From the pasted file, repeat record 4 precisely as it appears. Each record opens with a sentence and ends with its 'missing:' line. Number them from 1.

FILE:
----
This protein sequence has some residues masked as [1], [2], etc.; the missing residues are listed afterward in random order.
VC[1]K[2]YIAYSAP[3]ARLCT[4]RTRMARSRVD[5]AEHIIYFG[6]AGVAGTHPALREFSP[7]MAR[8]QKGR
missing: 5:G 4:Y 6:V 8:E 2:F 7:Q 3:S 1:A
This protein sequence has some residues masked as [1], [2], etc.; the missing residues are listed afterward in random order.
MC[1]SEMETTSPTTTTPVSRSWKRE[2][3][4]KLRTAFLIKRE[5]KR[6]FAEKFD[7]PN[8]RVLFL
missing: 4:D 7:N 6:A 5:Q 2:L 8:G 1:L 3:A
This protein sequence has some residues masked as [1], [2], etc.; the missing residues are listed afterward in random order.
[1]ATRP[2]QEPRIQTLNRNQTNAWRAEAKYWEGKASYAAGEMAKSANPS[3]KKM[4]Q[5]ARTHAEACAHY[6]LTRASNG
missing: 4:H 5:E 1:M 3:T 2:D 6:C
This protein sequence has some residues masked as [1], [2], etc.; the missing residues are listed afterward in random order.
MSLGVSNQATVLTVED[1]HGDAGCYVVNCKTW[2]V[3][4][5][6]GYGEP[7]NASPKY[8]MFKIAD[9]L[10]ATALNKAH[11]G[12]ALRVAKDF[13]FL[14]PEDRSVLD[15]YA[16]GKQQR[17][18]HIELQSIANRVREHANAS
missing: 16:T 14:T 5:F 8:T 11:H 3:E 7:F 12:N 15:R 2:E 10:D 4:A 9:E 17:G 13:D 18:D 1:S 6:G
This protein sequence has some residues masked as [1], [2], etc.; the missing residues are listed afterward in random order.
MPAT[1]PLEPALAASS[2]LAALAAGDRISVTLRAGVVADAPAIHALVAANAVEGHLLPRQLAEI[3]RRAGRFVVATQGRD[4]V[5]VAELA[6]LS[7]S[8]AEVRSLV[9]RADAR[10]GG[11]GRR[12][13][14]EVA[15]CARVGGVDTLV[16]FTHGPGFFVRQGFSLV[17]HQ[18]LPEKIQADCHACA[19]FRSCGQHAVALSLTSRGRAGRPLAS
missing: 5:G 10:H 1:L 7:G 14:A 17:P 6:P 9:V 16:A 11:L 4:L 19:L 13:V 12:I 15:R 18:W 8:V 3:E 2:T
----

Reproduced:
This protein sequence has some residues masked as [1], [2], etc.; the missing residues are listed afterward in random order.
MSLGVSNQATVLTVED[1]HGDAGCYVVNCKTW[2]V[3][4][5][6]GYGEP[7]NASPKY[8]MFKIAD[9]L[10]ATALNKAH[11]G[12]ALRVAKDF[13]FL[14]PEDRSVLD[15]YA[16]GKQQR[17][18]HIELQSIANRVREHANAS
missing: 16:T 14:T 5:F 8:T 11:H 3:E 7:F 12:N 15:R 2:E 10:D 4:A 9:E 17:G 13:D 18:D 1:S 6:G